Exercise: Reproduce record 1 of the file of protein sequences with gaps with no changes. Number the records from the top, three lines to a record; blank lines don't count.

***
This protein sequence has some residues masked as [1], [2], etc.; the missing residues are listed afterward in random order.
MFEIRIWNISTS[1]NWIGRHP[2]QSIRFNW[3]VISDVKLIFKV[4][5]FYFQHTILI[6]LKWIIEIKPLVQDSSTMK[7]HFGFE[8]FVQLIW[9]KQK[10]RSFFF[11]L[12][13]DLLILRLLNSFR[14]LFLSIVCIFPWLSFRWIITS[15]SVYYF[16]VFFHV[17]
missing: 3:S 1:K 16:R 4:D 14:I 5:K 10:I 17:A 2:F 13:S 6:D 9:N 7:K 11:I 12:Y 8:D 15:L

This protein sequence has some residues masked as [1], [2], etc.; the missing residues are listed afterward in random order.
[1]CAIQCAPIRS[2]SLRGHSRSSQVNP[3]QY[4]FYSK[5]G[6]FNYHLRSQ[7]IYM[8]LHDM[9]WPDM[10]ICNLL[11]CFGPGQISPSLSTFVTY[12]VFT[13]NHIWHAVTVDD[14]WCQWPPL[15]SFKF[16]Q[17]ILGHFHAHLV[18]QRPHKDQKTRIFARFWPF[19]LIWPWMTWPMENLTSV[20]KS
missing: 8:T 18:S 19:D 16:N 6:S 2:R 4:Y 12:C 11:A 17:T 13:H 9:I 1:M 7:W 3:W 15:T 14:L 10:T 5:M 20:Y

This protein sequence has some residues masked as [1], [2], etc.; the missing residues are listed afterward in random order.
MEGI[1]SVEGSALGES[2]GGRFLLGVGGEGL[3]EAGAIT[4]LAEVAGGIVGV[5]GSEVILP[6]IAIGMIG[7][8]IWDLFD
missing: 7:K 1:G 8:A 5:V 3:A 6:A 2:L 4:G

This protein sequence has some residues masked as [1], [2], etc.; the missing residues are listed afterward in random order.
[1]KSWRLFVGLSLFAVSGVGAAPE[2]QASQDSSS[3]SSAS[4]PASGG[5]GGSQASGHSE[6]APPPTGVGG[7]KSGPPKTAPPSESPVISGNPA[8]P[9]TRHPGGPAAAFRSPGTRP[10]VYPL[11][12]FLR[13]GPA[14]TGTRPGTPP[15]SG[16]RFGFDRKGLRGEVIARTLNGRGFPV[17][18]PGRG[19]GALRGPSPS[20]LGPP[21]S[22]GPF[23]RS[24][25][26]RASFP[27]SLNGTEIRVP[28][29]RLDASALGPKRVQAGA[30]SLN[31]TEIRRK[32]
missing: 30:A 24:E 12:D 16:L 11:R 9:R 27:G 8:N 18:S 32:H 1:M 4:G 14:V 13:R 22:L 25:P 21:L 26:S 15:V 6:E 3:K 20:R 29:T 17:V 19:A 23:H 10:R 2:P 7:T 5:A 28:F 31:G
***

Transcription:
This protein sequence has some residues masked as [1], [2], etc.; the missing residues are listed afterward in random order.
MFEIRIWNISTS[1]NWIGRHP[2]QSIRFNW[3]VISDVKLIFKV[4][5]FYFQHTILI[6]LKWIIEIKPLVQDSSTMK[7]HFGFE[8]FVQLIW[9]KQK[10]RSFFF[11]L[12][13]DLLILRLLNSFR[14]LFLSIVCIFPWLSFRWIITS[15]SVYYF[16]VFFHV[17]
missing: 3:S 1:K 16:R 4:D 14:I 5:K 10:I 17:A 2:F 13:S 6:D 9:N 7:K 11:I 12:Y 8:D 15:L